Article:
Minestra di pasta e piselli
Soups are always a good way to introduce children to vegetables, and this one is no exception. When my kids were little, I used to put them to work shelling the peas that I bought in spring at our local farmers’ market. This accomplished three goals: it spared me from shelling the peas myself, so I could get on with prepping the rest of dinner; it entertained my kids (my son always turned shelling into a race, while my daughter blithely ignored him); and it got the kids interested in peas, making them much more likely to eat the fruits of their labor. Although my kids are now in middle school, this remains one of our favorite weeknight dinners.
Portions: Makes 4 servings
- 1 tbsp unsalted butter
- 1 tbsp extra virgin olive oil
- 1 cup/115 g finely chopped white onion
- 2 oz/55 g pancetta, cut into small dice
- 1/2 tsp minced fresh marjoram or thyme
- Freshly ground black pepper
- 6 to 7 cups/1.4 to 1.7 l homemade chicken broth, homemade vegetable broth, or best quality low sodium, fat free commercial chicken broth
- 1 small piece rind from wedge of Parmigiano Reggiano cheese (optional), plus 1 cup/110 g freshly grated Parmigiano Regiano cheese
- 1 1/2 to 1 3/4 cups/170 to 215 g tubetti, ditalini, conchigliette (small shells), or other small pasta shape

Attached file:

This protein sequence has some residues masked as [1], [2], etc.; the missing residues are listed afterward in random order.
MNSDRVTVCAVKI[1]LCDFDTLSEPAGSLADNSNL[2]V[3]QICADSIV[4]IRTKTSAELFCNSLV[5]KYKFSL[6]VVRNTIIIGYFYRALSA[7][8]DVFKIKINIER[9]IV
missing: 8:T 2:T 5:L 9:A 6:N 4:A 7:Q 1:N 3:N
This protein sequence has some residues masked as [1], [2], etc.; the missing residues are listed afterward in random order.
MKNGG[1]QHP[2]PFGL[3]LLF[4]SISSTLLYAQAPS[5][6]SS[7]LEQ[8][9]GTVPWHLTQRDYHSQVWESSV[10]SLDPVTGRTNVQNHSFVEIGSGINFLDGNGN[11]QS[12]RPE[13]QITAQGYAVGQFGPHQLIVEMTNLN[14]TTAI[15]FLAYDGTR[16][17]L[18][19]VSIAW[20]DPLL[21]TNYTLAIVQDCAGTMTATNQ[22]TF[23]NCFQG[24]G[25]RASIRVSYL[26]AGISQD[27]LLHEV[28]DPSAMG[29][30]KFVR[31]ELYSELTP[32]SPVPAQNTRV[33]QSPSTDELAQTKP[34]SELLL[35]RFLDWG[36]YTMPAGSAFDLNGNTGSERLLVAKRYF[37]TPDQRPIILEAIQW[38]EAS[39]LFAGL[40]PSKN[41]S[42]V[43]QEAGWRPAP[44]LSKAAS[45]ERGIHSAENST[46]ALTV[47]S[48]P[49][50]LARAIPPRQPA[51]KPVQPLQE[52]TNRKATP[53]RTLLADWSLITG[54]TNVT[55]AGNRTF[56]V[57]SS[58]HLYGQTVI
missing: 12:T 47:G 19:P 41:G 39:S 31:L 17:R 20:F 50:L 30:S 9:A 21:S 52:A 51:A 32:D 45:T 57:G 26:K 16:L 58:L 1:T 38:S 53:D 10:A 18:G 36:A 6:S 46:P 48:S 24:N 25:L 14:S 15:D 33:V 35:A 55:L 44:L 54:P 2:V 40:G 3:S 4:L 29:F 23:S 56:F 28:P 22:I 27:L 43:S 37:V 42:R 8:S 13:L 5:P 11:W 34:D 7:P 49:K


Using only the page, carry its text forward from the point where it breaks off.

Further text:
- 1 1/2 cups/215 g fresh or frozen peas
- Kosher or fine sea salt (optional)
Warm the butter and olive oil in a Dutch oven or other heavy-bottomed pot placed over medium heat. When the butter is melted, add the onion and pancetta, stirring to coat them thoroughly. Sauté for 5 minutes, reducing the heat to medium- low if necessary to prevent the onion from burning. Sprinkle in the marjoram and a generous grind of pepper and continue to sauté for another 5 minutes, or until the onion is translucent and the pancetta has just begun to crisp but is still mostly tender. Pour in 6 cups/1.4 L of the broth and raise the heat to medium-high. Toss in the Parmigiano rind (if using). Bring the broth to a boil. Stir in the pasta and peas, using 1½ cups/170 g pasta for a soupier soup and 1¾ cups/215 g pasta for a thicker soup. Cook the pasta until al dente (the cooking time will depend on the brand and shape). Add an additional splash of broth if the soup seems too thick. Remove the soup from the heat and stir in ½ cup/55 g of the Parmigiano. Taste and add salt and additional pepper, if you like. Ladle the soup into warmed shallow, rimmed bowls and sprinkle with the remaining cheese. Serve immediately.
Freshly harvested peas are a sweet and delicate treat. But that sweetness does not last; the longer peas sit after being picked, the starchier they become. If you are buying peas from a farmers market or grocery store, check to see when they were harvested. Peas are at their best when used within a few hours of being picked. Look for pods that are full but not bulging; overly mature peas are tough and starchy and not nearly as sweet as smaller ones. If you buy peas in the morning and don’t plan on cooking them until evening, leave them in their pods and store them in the refrigerator; this will help retain their sugar and flavor. You will end up with about 1 cup/140 g shelled peas from 1 lb/455 g peas in the pod. If you are unable to find freshly harvested peas, substitute good-quality frozen peas. In this recipe, add the peas without thawing them first.